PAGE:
China Cosco's cash burn has already turned its healthy net cash position in 2008 to a net debt position in 1Q09. Its net debt/equity ratio is expected to continue to increase to 90% of equity by 2010 through a combination of operating cash burn, capex commitments for new vessels, and operating lease commitments that management has entered into.
I believe China Cosco is only worth 4 HKD per share based on 1.1x 2010 book value. This is also quite close to my 3.70 HKD valuation of China Cosco's fleet based on second-hand ship prices (see below). Further, it is important to note that I have been generous in my asset valuation in that I did not include 12bn USD of off-balance-sheet lease liabilities.
Simple Economics of Cosco's Fleet
(Based on BDI of 2,300, all figures USD)
For its owned fleet...
Blended revenue per day = $16,400
Cash cost per day = $9,200
Cash operating profit per day = $7,200
For its chartered fleet...
Blended revenue per day = $16,400
Cash cost per day = $40,000 (due to long-term charters entered into in 2007/early 2008 when BDI was much higher)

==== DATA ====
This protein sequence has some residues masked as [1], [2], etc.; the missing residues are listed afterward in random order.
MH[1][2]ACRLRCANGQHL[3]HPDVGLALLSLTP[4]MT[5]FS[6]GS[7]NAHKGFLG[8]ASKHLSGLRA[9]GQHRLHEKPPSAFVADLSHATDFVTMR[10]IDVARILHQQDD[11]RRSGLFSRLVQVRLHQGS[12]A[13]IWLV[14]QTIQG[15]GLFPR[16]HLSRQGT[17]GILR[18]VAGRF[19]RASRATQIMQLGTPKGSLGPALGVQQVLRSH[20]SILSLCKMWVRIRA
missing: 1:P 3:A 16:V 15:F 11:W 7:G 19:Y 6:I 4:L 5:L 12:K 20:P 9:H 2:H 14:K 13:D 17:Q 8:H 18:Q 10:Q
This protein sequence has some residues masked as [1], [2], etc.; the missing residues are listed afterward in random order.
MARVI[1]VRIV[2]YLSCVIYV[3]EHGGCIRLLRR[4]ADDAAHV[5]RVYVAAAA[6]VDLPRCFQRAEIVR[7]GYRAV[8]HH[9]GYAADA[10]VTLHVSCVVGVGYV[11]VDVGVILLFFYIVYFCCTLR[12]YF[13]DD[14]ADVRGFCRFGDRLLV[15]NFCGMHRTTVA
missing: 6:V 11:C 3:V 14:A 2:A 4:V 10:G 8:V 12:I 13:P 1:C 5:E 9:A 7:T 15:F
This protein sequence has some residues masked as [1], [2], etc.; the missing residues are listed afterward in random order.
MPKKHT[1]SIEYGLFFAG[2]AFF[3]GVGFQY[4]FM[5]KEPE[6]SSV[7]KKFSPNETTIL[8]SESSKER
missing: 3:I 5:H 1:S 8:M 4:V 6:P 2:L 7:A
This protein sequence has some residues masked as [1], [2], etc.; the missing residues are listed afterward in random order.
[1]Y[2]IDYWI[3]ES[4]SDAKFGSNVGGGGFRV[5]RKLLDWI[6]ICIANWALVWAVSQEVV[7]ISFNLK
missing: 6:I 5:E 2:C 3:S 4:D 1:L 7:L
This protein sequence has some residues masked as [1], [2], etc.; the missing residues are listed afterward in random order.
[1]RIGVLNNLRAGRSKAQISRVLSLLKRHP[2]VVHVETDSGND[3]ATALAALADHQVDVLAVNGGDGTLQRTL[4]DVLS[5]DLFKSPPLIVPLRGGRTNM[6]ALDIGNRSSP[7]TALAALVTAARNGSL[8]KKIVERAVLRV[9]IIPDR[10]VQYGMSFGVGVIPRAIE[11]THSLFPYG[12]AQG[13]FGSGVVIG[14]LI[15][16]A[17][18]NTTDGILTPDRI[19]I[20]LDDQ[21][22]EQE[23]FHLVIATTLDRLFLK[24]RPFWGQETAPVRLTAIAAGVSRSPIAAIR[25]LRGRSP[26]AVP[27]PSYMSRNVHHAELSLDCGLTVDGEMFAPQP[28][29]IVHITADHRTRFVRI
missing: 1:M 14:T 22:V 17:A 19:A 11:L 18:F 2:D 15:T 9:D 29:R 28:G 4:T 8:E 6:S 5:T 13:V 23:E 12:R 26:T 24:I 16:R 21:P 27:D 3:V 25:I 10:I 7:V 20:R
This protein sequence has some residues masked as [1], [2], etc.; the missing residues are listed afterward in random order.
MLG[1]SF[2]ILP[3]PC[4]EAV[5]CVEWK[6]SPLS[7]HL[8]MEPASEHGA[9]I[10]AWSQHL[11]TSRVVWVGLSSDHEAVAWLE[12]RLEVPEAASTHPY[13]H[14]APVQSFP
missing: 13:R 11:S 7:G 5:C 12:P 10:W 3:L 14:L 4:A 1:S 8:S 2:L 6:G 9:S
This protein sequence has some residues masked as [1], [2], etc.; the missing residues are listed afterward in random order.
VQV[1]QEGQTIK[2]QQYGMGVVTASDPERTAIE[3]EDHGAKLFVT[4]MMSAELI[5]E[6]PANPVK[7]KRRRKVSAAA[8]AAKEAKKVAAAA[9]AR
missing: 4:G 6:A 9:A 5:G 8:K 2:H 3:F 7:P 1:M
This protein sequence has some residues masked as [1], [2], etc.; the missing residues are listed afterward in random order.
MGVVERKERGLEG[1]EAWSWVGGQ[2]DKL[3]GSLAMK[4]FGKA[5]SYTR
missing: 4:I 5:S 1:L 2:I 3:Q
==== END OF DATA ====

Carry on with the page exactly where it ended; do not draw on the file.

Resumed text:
Cash operating loss per day = $23,600 (loss)
The owned/chartered ratio by tonnage is 42/48 so you can see that the company is generating a cash loss at these rates. I have a model that breaks this down into further granularity but cannot post it to VIC; I would be happy to post it online to a file-sharing site for interested members.
Alternative Valuation - Asset Value of China Cosco
Value of owned bulk fleet = $5.7bn USD (based on second-hand transacted prices)
Value of container fleet = $1.5bn USD (based on second-hand transacted prices)
Value of new-builds = $2.9bn USD (based on second-hand prices)
Total value of fleet (USD) = $10.1bn
Total value of fleet (HKD) = 78bn
Less net debt = (HKD 2.4bn)
Less capex commitments = (HKD 34bn)
Less minority interests = (HKD 14bn)
Subtotal (HKD) = 27.6bn
Add 51% stake in Cosco Pacific = HKD 10bn (based on 51% of current market cap)
Total = HKD 37.6bn (or ~HKD 3.7 per share)
Either an asset-based replacement-cost valuation or a simple 1x 2010 book value yields a fair value of below HKD 4.0 per share versus a current share price of HKD 9.15 per share.
- Flood of new supply leading to drop in BDI.
- Continued operating losses/mediocre ROEs at best.